Influence of Matrix Effect on Selected Organochlorine Pesticide Residues in Water from the Jukskei River Catchment
Gauteng, South Africa
|Categories:||ChemistryPhysics & ChemistryTechnology, Engineering & Transportation|
One of the major problems encountered in qualitative and quantitative determination of residual pesticides by gas chromatography is the matrix effects. Matrix components have a considerable effect on the way analysis is conducted and the quality of results obtained, introducing problems such as inaccurate quantification, low analyte detectability and reporting of false positive or even false negative results. It was aimed to develop and validate a suitable method for counteracting the matrix effects so as to improve the detection and quantification of selected organochlorine pesticide residues from real water samples. The real water samples used were sampled from three points along the Jukskei River catchment area in Gauteng, South Africa for a period of 7 months from January to July 2010 so as to create a representative sample.
An automated solid phase extraction (SPE) method coupled to Gas Chromatography- Mass Spectrometry (GC-MS) method for the analysis of 20 selected organochlorine pesticides was developed and validated for the purposes of studying the matrix effects. The analytical method showed a significant degree of validity when tested against parameters such as linearity, repeatability and sensitivity. Endosulphan beta, 4,4’ Dichlorodiphenyldichloroethane, and Heptachlor-epoxide had the broadest linear calibration ranges of 1 ppm- 0.0156 ppm. Benzene hexachloride (BHC) delta and Lindane had the lowest statistical limits of detection of 0.018 ppm. Statistical hypothesis testing indicated that there was significant linearity in all selected organochlorine calibration curves.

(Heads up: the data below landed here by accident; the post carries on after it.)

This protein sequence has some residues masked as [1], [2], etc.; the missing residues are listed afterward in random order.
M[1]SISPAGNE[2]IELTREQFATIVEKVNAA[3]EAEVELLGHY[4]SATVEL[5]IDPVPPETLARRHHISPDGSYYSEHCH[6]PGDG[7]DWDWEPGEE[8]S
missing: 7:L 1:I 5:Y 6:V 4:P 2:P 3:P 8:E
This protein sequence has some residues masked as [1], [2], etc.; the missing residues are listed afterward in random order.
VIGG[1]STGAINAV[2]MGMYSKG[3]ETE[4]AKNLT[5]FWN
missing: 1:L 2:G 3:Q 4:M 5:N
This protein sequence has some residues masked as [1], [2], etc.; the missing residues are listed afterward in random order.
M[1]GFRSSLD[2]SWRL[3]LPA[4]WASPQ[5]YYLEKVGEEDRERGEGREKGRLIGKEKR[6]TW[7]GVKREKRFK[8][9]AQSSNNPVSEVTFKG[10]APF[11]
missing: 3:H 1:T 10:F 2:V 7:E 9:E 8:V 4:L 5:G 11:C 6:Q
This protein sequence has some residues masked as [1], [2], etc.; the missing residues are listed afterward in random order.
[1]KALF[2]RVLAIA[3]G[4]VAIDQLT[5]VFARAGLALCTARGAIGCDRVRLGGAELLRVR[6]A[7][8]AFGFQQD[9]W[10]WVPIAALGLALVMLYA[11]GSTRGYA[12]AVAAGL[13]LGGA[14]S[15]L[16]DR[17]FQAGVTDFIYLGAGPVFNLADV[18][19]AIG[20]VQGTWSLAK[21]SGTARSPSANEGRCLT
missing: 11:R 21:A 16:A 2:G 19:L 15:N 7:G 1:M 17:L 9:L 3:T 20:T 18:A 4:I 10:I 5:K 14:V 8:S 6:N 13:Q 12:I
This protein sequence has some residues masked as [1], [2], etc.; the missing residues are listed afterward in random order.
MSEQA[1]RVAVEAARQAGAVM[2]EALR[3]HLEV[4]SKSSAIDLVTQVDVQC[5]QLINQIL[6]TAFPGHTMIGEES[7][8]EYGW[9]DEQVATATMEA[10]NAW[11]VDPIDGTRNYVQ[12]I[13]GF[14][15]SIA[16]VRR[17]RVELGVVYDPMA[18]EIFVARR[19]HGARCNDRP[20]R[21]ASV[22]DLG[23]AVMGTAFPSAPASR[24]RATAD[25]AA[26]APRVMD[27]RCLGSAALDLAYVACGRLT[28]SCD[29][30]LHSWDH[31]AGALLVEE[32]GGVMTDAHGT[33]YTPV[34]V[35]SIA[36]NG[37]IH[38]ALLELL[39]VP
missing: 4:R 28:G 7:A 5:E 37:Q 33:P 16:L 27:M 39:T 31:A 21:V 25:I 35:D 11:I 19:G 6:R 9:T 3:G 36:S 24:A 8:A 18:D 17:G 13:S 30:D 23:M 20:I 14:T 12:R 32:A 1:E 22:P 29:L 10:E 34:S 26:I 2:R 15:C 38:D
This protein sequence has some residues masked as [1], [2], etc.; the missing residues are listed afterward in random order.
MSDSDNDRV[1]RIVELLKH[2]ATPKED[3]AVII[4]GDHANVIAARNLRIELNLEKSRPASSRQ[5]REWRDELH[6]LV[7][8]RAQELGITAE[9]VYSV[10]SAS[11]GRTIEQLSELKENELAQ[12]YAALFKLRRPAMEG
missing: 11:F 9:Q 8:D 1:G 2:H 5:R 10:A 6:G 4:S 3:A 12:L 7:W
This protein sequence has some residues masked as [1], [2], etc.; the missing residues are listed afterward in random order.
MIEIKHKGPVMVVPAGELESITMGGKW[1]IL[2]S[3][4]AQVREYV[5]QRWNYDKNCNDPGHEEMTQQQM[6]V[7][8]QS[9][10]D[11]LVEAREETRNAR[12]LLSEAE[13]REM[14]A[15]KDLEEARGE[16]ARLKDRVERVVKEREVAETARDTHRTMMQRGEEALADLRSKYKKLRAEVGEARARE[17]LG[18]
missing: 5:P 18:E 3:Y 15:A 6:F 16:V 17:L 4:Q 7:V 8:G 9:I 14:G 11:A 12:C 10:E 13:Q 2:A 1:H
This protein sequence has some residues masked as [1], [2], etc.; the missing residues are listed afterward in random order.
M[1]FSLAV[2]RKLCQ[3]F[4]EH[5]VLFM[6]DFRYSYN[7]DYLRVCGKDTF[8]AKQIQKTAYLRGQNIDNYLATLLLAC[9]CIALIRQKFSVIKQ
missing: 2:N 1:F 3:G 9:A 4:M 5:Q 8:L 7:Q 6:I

Four different reversed sorbent phases, including LC18, SC18- E and Strata-X (styrene divinyl benzene) were tested for organochlorine retention efficiency. The LC-18 200 mg cartridge proved to be the most robust and effective sorbent phase as it produced better recoveries varying from 90-130% for most analytes. A breakthrough volume of 100 mL for the LC-18 200 mg cartridge was determined using an optimum matrix load curve. It was then concluded that the method developed was suitable for further research towards the influence of the matrix on selective determination of the selected organochlorine pesticides.
Four different calibration methods, namely matrix-free external standard, matrix-matched external standard, matrix-free internal standard and matrix-matched internal standard were applied to test the efficiency of computing recoveries. All calibration curves for the 20 organochlorine pesticides showed significant linearity > 0.99 when plotted on both Chemstation and Excel. The calibration methods were tested on three different matrices composed of a high sample matrix (synthetic matrix), a low sample matrix (real sample matrix) and a no sample matrix (ultrapure water).
Statistical hypothesis testing led to the decision that there are significant differences between the mean recoveries of the three water sample matrices and also that the differences in the mean recoveries of the three sample matrices are independent of the both the two calibration techniques (internal standard and external standard) and calibration types (matrix-matched and matrix-free) applied. This led to the overall conclusion that the matrix effects have an overwhelming influence on the selective determination of the selected organochlorine pesticides.